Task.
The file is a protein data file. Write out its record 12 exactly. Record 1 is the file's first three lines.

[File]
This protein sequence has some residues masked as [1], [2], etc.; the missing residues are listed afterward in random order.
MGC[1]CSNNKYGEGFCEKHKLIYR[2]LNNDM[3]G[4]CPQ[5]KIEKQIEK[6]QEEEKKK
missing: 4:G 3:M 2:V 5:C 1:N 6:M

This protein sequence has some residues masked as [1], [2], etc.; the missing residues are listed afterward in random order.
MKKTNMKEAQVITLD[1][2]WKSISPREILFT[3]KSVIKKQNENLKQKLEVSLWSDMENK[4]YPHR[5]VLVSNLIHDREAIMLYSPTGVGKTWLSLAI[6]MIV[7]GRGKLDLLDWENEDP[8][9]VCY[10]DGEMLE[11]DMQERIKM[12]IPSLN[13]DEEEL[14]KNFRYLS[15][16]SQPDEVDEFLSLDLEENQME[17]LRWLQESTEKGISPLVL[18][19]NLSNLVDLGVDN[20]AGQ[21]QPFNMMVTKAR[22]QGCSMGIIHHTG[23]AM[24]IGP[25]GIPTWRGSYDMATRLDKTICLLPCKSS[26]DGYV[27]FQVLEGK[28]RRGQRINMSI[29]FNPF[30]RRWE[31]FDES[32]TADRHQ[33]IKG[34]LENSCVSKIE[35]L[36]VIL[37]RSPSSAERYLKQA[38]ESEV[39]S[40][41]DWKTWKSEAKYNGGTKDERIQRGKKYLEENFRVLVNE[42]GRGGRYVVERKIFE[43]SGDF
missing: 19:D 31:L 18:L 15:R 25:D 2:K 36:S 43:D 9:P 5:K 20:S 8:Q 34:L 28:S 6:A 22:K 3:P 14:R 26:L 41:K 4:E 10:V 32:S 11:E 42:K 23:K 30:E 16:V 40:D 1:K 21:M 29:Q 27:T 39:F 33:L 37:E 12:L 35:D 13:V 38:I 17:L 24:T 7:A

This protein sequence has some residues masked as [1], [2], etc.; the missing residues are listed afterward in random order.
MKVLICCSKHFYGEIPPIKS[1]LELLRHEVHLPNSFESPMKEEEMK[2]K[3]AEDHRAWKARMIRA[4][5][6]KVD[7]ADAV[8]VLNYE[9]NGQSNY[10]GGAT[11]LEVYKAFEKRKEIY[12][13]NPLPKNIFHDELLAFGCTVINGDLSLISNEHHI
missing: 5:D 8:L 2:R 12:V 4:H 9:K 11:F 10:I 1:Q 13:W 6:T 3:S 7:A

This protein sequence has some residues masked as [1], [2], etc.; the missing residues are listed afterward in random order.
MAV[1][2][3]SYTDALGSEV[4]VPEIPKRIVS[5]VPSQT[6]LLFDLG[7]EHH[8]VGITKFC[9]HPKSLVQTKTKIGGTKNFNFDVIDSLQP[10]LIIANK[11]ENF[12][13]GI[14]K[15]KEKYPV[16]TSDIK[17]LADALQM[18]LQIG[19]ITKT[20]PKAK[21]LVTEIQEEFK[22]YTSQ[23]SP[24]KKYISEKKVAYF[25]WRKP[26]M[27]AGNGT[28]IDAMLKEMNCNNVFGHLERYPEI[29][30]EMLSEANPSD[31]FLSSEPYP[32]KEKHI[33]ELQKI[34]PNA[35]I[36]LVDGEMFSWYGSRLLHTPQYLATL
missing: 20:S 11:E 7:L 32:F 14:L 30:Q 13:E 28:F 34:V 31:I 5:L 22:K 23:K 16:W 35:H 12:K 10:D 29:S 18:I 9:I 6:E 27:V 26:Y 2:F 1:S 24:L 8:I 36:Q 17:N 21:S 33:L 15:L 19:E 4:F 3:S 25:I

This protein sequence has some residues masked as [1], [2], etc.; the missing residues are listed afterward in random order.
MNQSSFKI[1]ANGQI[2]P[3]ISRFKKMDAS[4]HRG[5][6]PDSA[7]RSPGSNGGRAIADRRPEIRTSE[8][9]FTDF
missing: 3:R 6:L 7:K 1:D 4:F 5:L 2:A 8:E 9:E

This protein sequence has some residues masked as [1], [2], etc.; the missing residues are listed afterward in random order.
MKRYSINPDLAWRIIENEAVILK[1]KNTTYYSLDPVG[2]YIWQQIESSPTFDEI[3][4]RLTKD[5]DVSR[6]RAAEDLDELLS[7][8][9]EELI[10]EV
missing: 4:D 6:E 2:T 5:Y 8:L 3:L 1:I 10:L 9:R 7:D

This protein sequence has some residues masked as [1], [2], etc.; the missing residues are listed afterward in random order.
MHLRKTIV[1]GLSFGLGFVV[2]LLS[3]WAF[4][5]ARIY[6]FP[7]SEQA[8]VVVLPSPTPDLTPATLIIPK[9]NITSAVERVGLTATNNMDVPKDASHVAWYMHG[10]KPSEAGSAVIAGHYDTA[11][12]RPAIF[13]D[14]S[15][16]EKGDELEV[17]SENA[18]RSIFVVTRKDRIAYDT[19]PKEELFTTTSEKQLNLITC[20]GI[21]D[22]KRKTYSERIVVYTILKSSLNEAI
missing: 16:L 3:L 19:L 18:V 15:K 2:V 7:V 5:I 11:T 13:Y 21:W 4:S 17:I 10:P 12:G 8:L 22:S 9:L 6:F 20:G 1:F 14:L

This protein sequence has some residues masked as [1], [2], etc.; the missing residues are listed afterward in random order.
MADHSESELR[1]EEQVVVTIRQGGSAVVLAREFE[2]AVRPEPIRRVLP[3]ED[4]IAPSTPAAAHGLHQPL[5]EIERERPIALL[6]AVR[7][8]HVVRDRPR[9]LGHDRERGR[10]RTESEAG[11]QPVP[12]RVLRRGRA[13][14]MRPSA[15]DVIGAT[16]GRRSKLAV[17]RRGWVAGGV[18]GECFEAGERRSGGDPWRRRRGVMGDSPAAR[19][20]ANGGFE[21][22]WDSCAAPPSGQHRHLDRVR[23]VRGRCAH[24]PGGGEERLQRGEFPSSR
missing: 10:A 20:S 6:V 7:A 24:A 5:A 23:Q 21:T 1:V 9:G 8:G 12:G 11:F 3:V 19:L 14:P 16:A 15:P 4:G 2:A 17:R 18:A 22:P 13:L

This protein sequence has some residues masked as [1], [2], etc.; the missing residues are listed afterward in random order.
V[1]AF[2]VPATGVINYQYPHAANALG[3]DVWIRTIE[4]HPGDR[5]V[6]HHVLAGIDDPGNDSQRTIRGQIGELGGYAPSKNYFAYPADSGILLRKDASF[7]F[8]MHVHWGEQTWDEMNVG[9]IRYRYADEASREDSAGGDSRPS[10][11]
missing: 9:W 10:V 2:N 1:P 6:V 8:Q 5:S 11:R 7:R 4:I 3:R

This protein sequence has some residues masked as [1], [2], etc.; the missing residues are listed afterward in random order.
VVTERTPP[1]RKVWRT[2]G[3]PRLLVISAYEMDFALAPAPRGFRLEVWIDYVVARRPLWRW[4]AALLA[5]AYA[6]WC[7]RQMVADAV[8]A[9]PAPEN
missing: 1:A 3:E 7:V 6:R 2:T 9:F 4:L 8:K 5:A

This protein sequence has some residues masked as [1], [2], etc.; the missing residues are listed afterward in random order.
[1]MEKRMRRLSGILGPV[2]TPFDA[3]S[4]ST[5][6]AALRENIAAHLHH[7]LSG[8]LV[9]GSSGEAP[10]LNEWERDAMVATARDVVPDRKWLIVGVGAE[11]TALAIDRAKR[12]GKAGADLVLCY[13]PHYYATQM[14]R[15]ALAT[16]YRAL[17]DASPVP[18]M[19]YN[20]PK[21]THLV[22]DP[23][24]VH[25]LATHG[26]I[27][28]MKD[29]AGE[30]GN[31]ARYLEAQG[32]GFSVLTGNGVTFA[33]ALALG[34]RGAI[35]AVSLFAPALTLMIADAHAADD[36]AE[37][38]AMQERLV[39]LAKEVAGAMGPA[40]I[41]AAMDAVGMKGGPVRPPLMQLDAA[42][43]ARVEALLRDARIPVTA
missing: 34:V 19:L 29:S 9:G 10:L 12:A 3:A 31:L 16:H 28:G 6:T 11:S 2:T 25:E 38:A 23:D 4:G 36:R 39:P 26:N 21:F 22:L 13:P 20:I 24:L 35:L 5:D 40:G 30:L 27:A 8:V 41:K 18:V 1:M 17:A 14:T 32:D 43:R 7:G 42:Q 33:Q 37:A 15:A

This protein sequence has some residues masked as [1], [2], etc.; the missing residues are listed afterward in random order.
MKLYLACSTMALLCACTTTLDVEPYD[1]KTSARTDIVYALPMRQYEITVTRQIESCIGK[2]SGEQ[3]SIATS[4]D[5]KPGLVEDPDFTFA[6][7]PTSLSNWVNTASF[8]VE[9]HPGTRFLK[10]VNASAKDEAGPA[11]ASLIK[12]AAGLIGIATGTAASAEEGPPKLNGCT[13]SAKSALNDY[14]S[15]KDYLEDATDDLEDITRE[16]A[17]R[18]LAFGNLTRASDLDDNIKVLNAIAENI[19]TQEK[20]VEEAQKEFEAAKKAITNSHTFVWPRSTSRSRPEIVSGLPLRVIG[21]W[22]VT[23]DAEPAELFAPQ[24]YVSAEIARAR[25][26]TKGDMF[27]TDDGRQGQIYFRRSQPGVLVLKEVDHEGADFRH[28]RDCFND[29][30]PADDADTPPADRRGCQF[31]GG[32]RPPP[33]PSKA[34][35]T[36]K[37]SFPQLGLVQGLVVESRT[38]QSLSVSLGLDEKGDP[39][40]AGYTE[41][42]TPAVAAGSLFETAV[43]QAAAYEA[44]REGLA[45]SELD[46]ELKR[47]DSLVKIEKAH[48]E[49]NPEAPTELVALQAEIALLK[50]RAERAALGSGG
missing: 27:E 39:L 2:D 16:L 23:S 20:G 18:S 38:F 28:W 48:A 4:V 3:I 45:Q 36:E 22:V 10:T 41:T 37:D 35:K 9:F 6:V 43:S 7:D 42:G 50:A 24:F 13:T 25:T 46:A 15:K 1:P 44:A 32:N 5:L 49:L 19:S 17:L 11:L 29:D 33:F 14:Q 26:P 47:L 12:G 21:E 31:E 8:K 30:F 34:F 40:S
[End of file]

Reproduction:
This protein sequence has some residues masked as [1], [2], etc.; the missing residues are listed afterward in random order.
MKLYLACSTMALLCACTTTLDVEPYD[1]KTSARTDIVYALPMRQYEITVTRQIESCIGK[2]SGEQ[3]SIATS[4]D[5]KPGLVEDPDFTFA[6][7]PTSLSNWVNTASF[8]VE[9]HPGTRFLK[10]VNASAKDEAGPA[11]ASLIK[12]AAGLIGIATGTAASAEEGPPKLNGCT[13]SAKSALNDY[14]S[15]KDYLEDATDDLEDITRE[16]A[17]R[18]LAFGNLTRASDLDDNIKVLNAIAENI[19]TQEK[20]VEEAQKEFEAAKKAITNSHTFVWPRSTSRSRPEIVSGLPLRVIG[21]W[22]VT[23]DAEPAELFAPQ[24]YVSAEIARAR[25][26]TKGDMF[27]TDDGRQGQIYFRRSQPGVLVLKEVDHEGADFRH[28]RDCFND[29][30]PADDADTPPADRRGCQF[31]GG[32]RPPP[33]PSKA[34][35]T[36]K[37]SFPQLGLVQGLVVESRT[38]QSLSVSLGLDEKGDP[39][40]AGYTE[41][42]TPAVAAGSLFETAV[43]QAAAYEA[44]REGLA[45]SELD[46]ELKR[47]DSLVKIEKAH[48]E[49]NPEAPTELVALQAEIALLK[50]RAERAALGSGG
missing: 27:E 39:L 2:D 16:L 23:S 20:G 18:S 38:F 28:W 48:A 4:V 3:I 45:Q 36:E 22:V 10:T 41:T 37:D 35:K 9:F 6:V 43:S 7:D 42:G 50:A 24:F 13:T 25:T 46:A 15:K 1:P 44:A 32:N 5:L 49:L 19:S 17:L 11:L 29:D 33:F 14:Q 26:P 47:L 12:G 21:E 31:E 8:K 30:F 34:F 40:S